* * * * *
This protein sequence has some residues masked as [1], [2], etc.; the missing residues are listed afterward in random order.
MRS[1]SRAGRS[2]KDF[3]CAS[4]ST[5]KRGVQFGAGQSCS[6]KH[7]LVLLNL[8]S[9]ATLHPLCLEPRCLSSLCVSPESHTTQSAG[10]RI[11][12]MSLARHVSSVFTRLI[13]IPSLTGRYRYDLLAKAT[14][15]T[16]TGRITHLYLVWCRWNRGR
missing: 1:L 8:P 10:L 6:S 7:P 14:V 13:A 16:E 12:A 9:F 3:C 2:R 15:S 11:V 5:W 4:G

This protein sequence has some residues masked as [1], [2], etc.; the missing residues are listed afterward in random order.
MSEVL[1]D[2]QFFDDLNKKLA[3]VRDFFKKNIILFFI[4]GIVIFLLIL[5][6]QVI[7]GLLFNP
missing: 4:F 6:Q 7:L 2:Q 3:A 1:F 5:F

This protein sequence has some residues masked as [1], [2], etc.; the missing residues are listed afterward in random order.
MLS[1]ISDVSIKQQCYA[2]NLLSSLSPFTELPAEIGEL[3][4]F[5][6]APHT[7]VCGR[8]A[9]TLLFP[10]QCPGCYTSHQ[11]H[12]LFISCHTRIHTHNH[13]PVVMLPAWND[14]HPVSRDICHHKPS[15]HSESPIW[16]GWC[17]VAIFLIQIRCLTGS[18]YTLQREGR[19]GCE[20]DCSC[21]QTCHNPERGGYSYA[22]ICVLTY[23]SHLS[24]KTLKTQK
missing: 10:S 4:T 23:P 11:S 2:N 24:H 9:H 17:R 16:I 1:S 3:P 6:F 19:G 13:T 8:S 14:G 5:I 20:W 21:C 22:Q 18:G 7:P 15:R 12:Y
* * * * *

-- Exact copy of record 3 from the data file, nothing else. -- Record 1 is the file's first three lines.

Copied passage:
This protein sequence has some residues masked as [1], [2], etc.; the missing residues are listed afterward in random order.
MLS[1]ISDVSIKQQCYA[2]NLLSSLSPFTELPAEIGEL[3][4]F[5][6]APHT[7]VCGR[8]A[9]TLLFP[10]QCPGCYTSHQ[11]H[12]LFISCHTRIHTHNH[13]PVVMLPAWND[14]HPVSRDICHHKPS[15]HSESPIW[16]GWC[17]VAIFLIQIRCLTGS[18]YTLQREGR[19]GCE[20]DCSC[21]QTCHNPERGGYSYA[22]ICVLTY[23]SHLS[24]KTLKTQK
missing: 10:S 4:T 23:P 11:S 2:N 24:H 9:H 17:R 16:I 1:S 3:P 6:F 19:G 13:T 8:S 14:G 5:I 20:W 21:C 22:Q 18:G 7:P 15:R 12:Y